A Thundering Rain | Teen Ink

A Thundering Rain

May 11, 2012
By Jonzie12 GOLD, Kahoka, Missouri
Jonzie12 GOLD, Kahoka, Missouri
12 articles 0 photos 8 comments

Favorite Quote:
"I want to stand as close to the edge as I can without going over. Out on the edge you see all the kinds of things you can't see from the center."

-Kurt Vonnegut, Jr.

Thunder Horse never got along with Raging Buffalo. Thunder Horse wasn’t born into this tribe. They took him when they killed his father in a war many freezes ago. All the other boys had tormented him for that. But Raging Buffalo was the worst. He was the son of the Chief, Standing Bear. Standing Bear was a large man, as was his son. And they had tempers to match their size. It was hard to say which had the worse temper. Raging Buffalo was known to fight with anyone who dared to, and he always won. Standing Bear was known to send a war party after anyone who dishonored him or his family. He once sent a war party after a man who did not pay the required tribute to be protected by the tribe’s warriors. Thunder Horse knew all of this, and he held resentment and anger in his heart. That anger grew and grew as he did among the new tribe. Until he met Singing Fox. Singing Fox was a beautiful girl, as lovely as the rising sun. And she had a voice that could make a man weep. When she sang to the spirits of her ancestors, even the birds stopped to listen. They were the same age. And they were meant to be. But they could not be together, for Thunder Horse was not of their tribe. But their love grew, and they married in secret. A tribal elder who favored Thunder Horse wed them, and they were one. Soon after, Singing Fox was with child. Raging Buffalo seemed to notice the two’s love, for he wanted Singing Fox for himself. One day, when she was down at the river, washing her secret husband’s favorite deer hide, he approached her. He tried to take her by force. Singing Fox used her voice, her voice that once was used to make beautiful sound, to scream for help. Thunder Horse recognized his love’s voice, and ran to her. But he was too late; Raging Buffalo had already taken the life from her, and her spirit was gone. Thunder Horse screamed in a rage, the strength of which he had never felt before. He attacked Raging Buffalo, tearing him from Singing Fox’s lifeless body. He beat him until he too was dead. As Thunder Horse began to realize what he had done, he became scared that he would be put to death. He heard someone yell, and he realized that others must have heard Singing Fox’s scream and come to her aid, but arrived to find only Thunder Horse alive. Thunder Horse, terrified, raced to his love’s body. He felt her soft hair, her smooth lips, and kissed her one last time. Then he ran, ran for the hills that hide the sun at night. He ran until he reached to forest, and in that forest a cave he had discovered when he was a boy.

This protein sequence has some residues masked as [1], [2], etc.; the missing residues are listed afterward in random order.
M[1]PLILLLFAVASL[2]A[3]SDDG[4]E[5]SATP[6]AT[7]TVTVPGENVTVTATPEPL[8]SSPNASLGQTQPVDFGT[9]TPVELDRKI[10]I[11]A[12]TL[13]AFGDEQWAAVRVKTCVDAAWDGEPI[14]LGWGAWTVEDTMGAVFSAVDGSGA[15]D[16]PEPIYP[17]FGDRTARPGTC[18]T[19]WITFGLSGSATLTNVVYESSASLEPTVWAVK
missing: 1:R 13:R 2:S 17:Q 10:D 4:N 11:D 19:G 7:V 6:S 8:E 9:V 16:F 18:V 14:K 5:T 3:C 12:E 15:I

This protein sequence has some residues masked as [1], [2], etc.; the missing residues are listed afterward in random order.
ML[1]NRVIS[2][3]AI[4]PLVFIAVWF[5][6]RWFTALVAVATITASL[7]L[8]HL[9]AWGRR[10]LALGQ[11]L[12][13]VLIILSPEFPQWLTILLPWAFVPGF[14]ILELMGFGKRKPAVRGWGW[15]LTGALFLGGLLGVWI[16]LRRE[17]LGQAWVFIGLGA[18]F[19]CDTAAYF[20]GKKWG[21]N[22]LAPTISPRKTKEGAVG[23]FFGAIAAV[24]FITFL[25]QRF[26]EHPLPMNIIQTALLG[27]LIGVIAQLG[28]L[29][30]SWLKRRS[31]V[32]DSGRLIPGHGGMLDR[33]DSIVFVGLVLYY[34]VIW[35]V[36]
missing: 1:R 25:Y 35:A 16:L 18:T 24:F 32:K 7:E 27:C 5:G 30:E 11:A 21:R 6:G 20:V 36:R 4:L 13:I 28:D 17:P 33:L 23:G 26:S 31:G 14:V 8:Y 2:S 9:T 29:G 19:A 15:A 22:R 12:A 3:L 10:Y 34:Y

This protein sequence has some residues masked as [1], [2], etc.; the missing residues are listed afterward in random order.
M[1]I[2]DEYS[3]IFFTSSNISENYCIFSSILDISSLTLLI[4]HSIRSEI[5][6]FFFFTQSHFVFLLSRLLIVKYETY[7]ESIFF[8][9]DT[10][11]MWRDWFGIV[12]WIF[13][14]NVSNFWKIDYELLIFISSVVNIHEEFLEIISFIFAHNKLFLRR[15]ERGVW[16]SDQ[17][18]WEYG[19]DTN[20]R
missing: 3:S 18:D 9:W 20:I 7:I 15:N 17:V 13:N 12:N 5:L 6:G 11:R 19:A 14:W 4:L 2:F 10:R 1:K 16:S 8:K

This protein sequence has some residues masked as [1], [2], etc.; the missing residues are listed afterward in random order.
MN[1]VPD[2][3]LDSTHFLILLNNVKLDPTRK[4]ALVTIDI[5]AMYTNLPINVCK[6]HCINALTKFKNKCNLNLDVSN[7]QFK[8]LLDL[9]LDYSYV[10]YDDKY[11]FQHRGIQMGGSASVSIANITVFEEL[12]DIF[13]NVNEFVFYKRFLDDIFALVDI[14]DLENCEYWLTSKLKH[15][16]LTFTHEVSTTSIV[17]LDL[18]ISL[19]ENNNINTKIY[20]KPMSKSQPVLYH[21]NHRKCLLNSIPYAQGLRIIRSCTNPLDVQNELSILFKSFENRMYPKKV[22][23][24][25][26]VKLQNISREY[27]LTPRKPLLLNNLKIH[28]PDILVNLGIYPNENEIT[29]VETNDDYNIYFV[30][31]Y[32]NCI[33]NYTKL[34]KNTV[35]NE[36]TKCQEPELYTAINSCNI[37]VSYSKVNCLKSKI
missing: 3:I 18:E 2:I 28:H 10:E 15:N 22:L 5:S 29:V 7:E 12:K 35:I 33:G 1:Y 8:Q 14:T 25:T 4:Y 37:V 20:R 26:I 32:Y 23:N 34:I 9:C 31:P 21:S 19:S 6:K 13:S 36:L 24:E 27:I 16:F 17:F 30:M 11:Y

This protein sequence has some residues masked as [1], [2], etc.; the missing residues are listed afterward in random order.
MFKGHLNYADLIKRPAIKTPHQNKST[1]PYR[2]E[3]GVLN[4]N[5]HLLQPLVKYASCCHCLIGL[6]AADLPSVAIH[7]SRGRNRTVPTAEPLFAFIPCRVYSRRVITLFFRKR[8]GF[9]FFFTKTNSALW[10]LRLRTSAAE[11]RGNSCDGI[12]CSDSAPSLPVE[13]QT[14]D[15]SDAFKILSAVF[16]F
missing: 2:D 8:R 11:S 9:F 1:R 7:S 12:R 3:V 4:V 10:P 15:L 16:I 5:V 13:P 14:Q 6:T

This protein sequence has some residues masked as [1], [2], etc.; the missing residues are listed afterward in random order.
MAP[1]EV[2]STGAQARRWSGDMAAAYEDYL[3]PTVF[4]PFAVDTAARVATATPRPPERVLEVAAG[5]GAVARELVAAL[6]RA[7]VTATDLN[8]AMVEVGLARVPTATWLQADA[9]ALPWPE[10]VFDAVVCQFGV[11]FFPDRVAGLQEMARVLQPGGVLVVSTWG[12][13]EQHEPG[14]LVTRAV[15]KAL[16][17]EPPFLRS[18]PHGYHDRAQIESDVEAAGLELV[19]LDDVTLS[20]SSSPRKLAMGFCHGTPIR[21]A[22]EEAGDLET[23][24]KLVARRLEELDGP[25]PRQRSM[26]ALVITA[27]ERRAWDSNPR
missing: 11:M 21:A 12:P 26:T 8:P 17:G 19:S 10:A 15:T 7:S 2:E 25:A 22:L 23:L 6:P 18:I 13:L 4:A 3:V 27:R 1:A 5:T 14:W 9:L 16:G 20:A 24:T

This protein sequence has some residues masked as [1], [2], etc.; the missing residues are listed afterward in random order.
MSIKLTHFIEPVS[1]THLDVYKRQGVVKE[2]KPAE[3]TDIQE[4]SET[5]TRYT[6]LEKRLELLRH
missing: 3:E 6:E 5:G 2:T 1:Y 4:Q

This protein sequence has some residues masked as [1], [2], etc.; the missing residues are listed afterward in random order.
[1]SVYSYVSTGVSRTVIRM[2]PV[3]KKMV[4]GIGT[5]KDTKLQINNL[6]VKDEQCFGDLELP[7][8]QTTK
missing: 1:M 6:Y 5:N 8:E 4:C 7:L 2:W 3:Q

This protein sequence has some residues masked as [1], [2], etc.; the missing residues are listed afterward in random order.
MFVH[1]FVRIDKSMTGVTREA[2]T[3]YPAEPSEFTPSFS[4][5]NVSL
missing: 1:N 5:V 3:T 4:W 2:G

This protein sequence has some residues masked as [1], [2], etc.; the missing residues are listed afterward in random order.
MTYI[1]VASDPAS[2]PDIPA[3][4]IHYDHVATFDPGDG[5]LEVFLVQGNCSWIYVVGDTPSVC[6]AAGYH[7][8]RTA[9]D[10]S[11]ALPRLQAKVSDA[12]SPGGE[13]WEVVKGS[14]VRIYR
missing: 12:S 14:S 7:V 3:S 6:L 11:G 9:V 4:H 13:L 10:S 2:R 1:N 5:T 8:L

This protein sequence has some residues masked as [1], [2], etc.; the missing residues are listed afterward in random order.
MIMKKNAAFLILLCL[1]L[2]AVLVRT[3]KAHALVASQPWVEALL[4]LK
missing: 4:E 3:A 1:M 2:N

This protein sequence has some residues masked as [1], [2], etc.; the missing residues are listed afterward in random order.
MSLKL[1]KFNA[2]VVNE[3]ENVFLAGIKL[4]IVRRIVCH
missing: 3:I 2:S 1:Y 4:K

When Standing Bear discovered his dead son and was told who had killed him, he was so angry he killed the man who told him. He then sent for every man in the tribe. Once they all arrived from the fields or the woods where they had been hunting, Standing Bear sent them all after Thunder Horse, telling them to bring him back dead or alive.

As Thunder Horse hid in the cave, covered in blood, he thought of what would happen if he was caught. He knew he would either be killed, or taken alive back to Standing Bear, who would surely kill him himself. He grieved for his lost love, and he wept. Night began to fall. When the moon was high above the plain, Thunder Horse heard voices. The war party must have tracked him to his cave. He knew he was about to die. Then something strange happened: it started to rain. Slow at first, then faster and heavier. It grew to such power and the rain drops were so large that they make loud smacks against the rock around the mouth of the cave. Thunder Horse, his heart pounding as fast as the rain fell, listened to his pursuers. The rain must have ruined the trail, for they soon were gone. Yet Thunder Horse dare not move or make a sound. But soon, he had to, for his body ached with idle pain. He slowly made his way to the mouth of the cave. The rain was stronger than ever. He stepped out into it. It was cold, for it was still night. He turned his face to the sky, outstretched his arms, and begged the spirits to protect his beloved and forgive him for his crime. He looked at his arms, and the blood was slowly washing away, as if the spirits had answered his prayer. He stood there and watched the sun rise through the rain. He felt the first rays of its warmth, and knew that Singing Fox was with him, that she would love him, as he loved her. Always.

The author's comments:
I've always been interested in the Native American culture. Here is something I've envisioned in that society.

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